University of Cambridge Museums & Collections
Leibniz Research Alliance Historical Authenticity
Whipple Museum of the History of Science
Cambridge, December 3‐5, 2019
Organizers: Liba Taub (Whipple Museum of the History of Science, Cambridge); Ulf Hashagen (Deutsches Museum, Munich & LMU, Munich);
Achim Saupe (Leibniz‐Research Alliance Historical Authenticity – Centre for Contemporary History Potsdam)
'Authenticity' is a concern that shadows every step of the work of the museum, from the acquisition of objects to their display and interpretation. Variations on the question 'Is it real?' underlie all aspects of our work. Historical authenticity—linked to dynamic issues of cultural and societal
expressions and values—and the question of being authentic with regard to a specific time, place and situation cannot be assumed, nor taken for granted. The conference will interrogate issues of authenticity in our museums, especially with regard to material held in our collections and its
In the last decades, museum studies have developed divergent approaches to the authentic. Some regard the specific materiality of objects, their "sensuous and emotional appeal" as most significant for the attribution of authenticity by museums, experts and visitors. From this perspective, the museum is one of the few places where it is possible to directly encounter what has been passed down to us via "relic authenticity" and the "contrasting fascination of the authentic" (Gottfried Korff). Juxtaposed to this, constructivist approaches have often tried to demystify the authenticity phenomenon of the museum, remarking that "authenticity is not about factuality or reality. It is about authority (S.R. Crew/J.E. Sims)." According to this viewpoint, authenticity is more or less a culturally specific product and attributed to things largely independently of their material substance or object biography. Furthermore, authenticity in museums has been described as a "rhetorical mode", which is generated within the framework of exhibitions by a "pact" or a "collaborative hallucination" (Joachim Baur/Barbara Kirshenblatt‐Gimblett) between visitors, exhibition makers and institutions. Newer concepts try to build a bridge between these concepts, arguing that authenticity is an effect that arises from the interaction of individuals or groups with artefacts and things within places and environments that are relevant for their own historical self‐understanding (Siân Jones/Thomas Yarrow).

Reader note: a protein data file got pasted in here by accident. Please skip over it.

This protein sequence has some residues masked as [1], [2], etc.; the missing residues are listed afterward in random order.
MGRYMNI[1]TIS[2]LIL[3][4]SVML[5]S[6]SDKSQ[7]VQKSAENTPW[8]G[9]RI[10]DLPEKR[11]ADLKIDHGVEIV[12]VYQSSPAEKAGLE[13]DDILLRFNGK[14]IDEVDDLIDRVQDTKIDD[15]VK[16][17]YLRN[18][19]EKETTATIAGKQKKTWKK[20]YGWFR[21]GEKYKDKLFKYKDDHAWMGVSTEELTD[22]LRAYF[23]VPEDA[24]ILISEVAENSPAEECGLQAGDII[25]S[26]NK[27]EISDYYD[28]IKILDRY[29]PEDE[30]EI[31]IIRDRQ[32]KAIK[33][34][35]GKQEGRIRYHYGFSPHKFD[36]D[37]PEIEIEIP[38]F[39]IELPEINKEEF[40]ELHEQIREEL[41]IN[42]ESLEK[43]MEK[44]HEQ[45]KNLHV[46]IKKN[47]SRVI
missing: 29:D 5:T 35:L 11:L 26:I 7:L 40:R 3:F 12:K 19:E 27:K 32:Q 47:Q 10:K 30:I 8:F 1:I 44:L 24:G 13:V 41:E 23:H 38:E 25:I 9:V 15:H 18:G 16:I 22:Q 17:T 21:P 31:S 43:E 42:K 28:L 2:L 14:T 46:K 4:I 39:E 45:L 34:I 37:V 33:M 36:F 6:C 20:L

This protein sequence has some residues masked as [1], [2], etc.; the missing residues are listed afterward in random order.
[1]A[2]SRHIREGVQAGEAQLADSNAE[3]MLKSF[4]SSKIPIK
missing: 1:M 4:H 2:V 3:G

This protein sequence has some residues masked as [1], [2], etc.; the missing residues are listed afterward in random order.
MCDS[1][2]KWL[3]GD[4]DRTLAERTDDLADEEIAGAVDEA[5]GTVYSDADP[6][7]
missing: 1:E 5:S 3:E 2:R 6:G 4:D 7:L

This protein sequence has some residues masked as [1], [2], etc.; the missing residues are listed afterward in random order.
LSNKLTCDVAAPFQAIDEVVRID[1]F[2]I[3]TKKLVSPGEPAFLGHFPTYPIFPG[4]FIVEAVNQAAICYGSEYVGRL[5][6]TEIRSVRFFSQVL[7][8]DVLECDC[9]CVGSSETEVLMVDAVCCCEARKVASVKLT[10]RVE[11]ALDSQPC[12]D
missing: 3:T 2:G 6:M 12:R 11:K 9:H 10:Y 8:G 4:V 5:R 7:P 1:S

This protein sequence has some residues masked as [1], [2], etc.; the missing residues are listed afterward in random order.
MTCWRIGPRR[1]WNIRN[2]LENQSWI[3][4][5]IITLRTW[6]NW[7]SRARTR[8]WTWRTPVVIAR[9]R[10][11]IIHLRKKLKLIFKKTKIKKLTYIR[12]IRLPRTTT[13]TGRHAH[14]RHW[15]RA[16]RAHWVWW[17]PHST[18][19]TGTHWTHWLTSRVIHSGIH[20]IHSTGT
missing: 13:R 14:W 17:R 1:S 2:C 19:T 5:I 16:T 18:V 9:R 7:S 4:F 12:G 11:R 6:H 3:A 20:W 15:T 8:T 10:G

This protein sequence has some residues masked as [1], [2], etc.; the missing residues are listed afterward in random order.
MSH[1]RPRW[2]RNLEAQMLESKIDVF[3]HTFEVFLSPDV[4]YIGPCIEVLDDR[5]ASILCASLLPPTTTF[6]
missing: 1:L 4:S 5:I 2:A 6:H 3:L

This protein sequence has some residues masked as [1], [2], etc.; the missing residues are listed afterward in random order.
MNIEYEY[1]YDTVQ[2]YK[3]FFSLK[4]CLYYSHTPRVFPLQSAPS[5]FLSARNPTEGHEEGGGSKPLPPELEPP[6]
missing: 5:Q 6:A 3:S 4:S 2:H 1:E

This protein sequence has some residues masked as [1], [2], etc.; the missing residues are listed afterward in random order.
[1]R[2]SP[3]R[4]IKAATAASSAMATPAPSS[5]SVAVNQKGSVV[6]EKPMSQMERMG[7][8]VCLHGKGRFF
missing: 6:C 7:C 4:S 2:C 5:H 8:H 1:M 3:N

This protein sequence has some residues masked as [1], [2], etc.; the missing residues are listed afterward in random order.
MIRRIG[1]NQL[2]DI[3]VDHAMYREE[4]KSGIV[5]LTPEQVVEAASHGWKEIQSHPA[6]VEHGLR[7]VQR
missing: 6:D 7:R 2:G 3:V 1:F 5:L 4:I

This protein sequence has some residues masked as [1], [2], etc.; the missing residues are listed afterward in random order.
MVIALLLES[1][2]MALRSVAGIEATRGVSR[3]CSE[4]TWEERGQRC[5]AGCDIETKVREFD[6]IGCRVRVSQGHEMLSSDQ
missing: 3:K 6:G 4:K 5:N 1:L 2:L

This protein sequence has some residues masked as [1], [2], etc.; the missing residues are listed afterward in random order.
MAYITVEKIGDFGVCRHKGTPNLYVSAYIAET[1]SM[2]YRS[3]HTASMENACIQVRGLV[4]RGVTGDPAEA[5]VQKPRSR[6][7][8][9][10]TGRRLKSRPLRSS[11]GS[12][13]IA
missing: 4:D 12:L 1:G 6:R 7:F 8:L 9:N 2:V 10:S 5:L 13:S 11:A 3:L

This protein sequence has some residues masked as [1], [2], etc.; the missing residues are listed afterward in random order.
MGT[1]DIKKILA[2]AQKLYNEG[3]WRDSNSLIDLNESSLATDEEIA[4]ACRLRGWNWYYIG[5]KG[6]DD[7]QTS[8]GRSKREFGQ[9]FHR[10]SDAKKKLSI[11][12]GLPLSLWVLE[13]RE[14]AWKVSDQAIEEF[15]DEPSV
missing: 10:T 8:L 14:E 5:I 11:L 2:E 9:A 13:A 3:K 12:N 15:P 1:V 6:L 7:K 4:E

Topics to be addressed include:
Collecting, Authorization and Authentication: What are the reasons for the selection of what is preserved and “authenticated” in our museums and collections, while other remains of the past sink into oblivion? Ascribing authenticity is a mode of generating evidence based on scholarly methods and practices, well‐rehearsed rhetoric and socially anchored and institutionalized rituals. How do museums and experts “authorize” and “authenticate” objects? Is historical authenticity a mere attribution, or a relevant category for the description of objects, displays, museums and how people deal with their past? Papers can look at how scholarly styles of thinking, institutional and social frameworks and the practices and techniques employed by museums, collections, conservators and restorers concerned with cultural objects have influenced authentic objects over the course of history.
Historical authenticity and politics in Europe: Labeling objects as “authentic” is a highly political gesture, because processes of authorization and authentication largely determine what societies choose to perceive as “their” history or cultural heritage. Given the changes that we are currently undergoing in Europe (Euro‐skepticism, new nationalism, populism), the conference will consider how ideas of the nation in Germany and the UK, of Europe and of globalisation and global transfers authenticate similar/comparable objects in different ways. When speaking about artefacts and specimens in our collections, are there (or might there be) conflicting narratives about Europe in Germany and the United Kingdom? How is Europe presented in museums and collections in the United Kingdom and Germany?
Last but not least, we invite papers dealing with transnational relations between Leibniz and Cambridge collections, as far as they are concerned with the above addressed questions of authenticity.